The global drive to produce low-carbon energy has resulted in an unprecedented deployment of onshore wind turbines, representing a significant land use change for wind energy generation with uncertain consequences for local climatic conditions and the regulation of ecosystem processes. Here, we present high-resolution data from a wind farm collected during operational and idle periods that shows the wind farm affected several measures of ground-level climate. Specifically, we discovered that operational wind turbines raised air temperature by 0.18°C and absolute humidity (AH) by 0.03 g/m³ during the night, and increased the variability in air, surface and soil temperature throughout the diurnal cycle. Further, the microclimatic influence of turbines on air temperature and AHd ecreased logarithmically with distance from the nearest turbine. These effects on ground-level microclimate, including soil temperature, have uncertain implications for biogeochemical processes and ecosystem carbon cycling, including soil carbon stocks. Consequently, understanding needs to be improved to determine the overall carbon balance of wind energy.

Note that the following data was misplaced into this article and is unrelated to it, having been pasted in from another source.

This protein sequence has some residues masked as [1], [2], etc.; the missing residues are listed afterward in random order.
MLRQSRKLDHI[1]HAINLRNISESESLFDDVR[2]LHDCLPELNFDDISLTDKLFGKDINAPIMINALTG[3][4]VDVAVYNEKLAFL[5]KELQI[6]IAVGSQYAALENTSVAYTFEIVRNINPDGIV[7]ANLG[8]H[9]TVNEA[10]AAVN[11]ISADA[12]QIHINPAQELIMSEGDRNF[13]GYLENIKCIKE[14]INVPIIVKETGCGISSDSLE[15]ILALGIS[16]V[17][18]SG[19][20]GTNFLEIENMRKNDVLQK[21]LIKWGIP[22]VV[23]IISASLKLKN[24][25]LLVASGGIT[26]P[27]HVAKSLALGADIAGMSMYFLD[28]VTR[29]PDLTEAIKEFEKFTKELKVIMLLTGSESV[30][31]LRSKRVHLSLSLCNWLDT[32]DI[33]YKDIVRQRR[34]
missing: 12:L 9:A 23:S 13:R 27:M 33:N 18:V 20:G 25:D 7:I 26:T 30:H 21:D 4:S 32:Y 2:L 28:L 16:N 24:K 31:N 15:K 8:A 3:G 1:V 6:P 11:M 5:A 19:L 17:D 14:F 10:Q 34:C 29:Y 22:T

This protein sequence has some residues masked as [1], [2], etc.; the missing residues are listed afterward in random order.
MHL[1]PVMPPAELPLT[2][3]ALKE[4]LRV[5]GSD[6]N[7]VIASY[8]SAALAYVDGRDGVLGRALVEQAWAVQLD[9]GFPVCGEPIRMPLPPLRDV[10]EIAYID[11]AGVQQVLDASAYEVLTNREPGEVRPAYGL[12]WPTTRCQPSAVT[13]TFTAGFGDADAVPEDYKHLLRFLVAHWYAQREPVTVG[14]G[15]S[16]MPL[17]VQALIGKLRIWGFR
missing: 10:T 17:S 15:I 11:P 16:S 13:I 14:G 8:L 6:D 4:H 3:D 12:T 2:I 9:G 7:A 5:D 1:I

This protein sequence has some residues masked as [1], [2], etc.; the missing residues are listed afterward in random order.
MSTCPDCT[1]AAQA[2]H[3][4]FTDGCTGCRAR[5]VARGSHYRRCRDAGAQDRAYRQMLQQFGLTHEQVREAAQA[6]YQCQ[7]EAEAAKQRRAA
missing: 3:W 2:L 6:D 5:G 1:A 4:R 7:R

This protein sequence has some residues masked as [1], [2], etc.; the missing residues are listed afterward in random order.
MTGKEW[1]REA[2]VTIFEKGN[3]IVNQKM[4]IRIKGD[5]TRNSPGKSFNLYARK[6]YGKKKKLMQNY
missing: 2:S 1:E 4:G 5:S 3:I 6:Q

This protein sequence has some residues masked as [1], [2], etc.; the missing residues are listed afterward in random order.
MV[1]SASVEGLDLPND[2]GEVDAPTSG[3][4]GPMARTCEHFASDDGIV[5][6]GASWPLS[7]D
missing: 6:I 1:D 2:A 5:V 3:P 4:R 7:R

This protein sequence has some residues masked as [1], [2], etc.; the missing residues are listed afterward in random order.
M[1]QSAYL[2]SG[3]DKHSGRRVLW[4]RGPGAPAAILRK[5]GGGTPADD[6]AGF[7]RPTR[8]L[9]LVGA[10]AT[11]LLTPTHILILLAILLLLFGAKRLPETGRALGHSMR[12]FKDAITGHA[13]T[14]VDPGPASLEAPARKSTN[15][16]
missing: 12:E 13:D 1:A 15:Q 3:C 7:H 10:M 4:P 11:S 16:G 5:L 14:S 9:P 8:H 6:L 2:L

Alona Armstrong, Ralph R. Burton, Susan E. Lee, Stephen Mobbs, Nicholas Ostle, Victoria Smith, Susan Waldron, and Jeanette Whitaker
School of Geographical and Earth Sciences, University of Glasgow
Lancaster Environment Centre and Energy Lancaster, Lancaster University
National Centre for Atmospheric Science, School of Earth and Environment, University of Leeds
Centre for Ecology and Hydrology, Lancaster Environment Centre, Bailrigg
Environmental Research Letters 2016; 11: 044024
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